Having a baby is a truly exciting time in a person's life. Everything changes: your sleeping schedule, your day-to-day responsibilities, your priorities, your body... Oh, yes, and let's not forget: your sex life.
While some new moms may feel ready to jump back into the sheets, others may be hesitant — and that's perfectly normal.
"Post-pregnancy can often be a time of mixed emotions when it comes to sex," sex expert and educator at TooTimid, Bethany Ricciardi tells SheKnows. "The bodily and hormonal changes that occur can really dampen a woman's desire to have sex."
Ricciardi continues to say that even people who had the easiest of pregnancies — and the mildest of delivery complications — are bound to encounter certain discomforts or hormonal fluctuations that make easing into post-pregnancy sex a little tentative. "Add to that a new infant who requires all of her attention and who robs her of precious sleep," she says, "and you don't exactly have the recipe for seduction."
Typically, post-childbirth, an OB-GYN will insist on a six-week hiatus from sexual intercourse because the body needs to heal before resuming. And even after weeks of healing, your body may not feel the same as it once did. From engorged breasts (due to producing milk) and possible weight gain, stretch marks or C-section scars to a sore, dry vagina and fatigue, it makes perfect sense you may not feel as sexy as you once did, let alone ready for a romp.
"Being cognizant of these changes in yourself — or in your partner — are important to knowing when you (or she) will be ready to resume sex," Ricciardi says.
And that's the first rule of post-pregnancy sex: ensuring you're truly ready.
"If you have pain or discomfort when doing normal tasks or exercise, it may be wise to consult your OB-GYN before attempting intercourse," Ricciardi says. "If you feel fine physically and your doctor has given you the OK to resume sex, then it is most likely a good time to regain that intimacy with your partner."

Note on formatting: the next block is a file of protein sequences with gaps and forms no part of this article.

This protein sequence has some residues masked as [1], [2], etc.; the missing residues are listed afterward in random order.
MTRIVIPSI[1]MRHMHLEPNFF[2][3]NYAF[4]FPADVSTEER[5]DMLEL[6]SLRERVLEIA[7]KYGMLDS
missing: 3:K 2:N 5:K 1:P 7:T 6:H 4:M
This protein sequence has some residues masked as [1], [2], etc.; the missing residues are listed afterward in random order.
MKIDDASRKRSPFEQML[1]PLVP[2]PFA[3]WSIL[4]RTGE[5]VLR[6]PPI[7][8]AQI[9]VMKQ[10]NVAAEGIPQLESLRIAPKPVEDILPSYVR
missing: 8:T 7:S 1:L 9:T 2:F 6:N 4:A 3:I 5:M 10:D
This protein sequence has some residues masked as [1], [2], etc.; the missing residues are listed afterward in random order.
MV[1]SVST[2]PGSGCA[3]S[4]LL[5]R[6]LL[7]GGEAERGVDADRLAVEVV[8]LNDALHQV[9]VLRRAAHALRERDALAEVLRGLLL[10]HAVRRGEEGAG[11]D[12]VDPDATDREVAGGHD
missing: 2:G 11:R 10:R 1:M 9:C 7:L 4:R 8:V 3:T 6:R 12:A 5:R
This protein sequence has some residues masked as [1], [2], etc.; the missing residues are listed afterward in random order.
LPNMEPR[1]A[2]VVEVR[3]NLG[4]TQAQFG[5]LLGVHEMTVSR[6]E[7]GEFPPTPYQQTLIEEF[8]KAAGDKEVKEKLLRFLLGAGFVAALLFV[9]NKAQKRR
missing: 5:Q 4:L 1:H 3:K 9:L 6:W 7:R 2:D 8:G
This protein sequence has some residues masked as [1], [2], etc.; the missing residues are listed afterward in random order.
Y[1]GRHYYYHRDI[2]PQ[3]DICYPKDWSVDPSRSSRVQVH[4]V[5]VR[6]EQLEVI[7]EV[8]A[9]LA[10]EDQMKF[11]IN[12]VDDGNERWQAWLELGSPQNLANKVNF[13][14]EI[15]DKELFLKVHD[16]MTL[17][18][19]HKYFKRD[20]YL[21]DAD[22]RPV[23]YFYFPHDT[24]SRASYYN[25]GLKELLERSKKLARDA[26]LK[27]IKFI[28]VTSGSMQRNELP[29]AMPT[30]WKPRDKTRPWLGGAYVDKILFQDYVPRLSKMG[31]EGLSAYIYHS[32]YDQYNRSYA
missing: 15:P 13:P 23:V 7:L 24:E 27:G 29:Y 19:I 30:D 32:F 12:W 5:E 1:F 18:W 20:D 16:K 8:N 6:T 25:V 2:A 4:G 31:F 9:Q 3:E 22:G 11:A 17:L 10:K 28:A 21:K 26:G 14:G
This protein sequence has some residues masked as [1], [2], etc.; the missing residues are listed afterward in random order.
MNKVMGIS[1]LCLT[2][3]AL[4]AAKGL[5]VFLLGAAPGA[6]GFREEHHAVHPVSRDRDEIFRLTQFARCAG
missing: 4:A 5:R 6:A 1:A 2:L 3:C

Once you've established you are, the next step is knowing exactly which sex positions will be most comfortable for you — so as to not create any added trauma to the vagina, as it may still be tender.
Here are the four best post-pregnancy sex positions according to Ricciardi.
Choosing any woman-on-top position — including the cowgirl, the seated scissors or reverse missionary — means that you can control insertion, depth, speed and clitoral stimulation. "By taking control of all of this, she can ease herself into intercourse in a way that literally makes her the most comfortable," Ricciardi says.
"Sometimes fatigue may plague the new mom, so getting on top may not be choice No. 1," Ricciardi says. "In these instances, rear-entry positions may work nicely." However, if you have had any perineum tearing, "this position may not be comfortable,” she adds.
"Spooning can also be a wonderful position because it is intimate, not very deep-penetrating, and he is laying behind her," Ricciardi says. "So if she is at all conscious about her bodily changes, this takes the focus from her body."
Another plus? Your partner can reach around and stimulate your clit.
Ah, the old tried-and-true: the missionary position.
"Missionary position is a popular choice due to its extremely intimate face-to-face positioning, clitoral rubbing, which can aid in orgasm and normal penetration depth," Ricciardi notes.
Regardless of the position you choose, resuming sex is a healthy next step post-pregnancy — again, as long as you're ready. It'll benefit both you and your partner in the long run.
"Having that intimacy with your partner is important to your sexual health and happiness as well as his," Ricciardi says. "Sex decreases stress, increases happiness, aids in better sleep and builds a stronger parental unit overall. Never feel guilty about giving some time to your partner — or yourself!"
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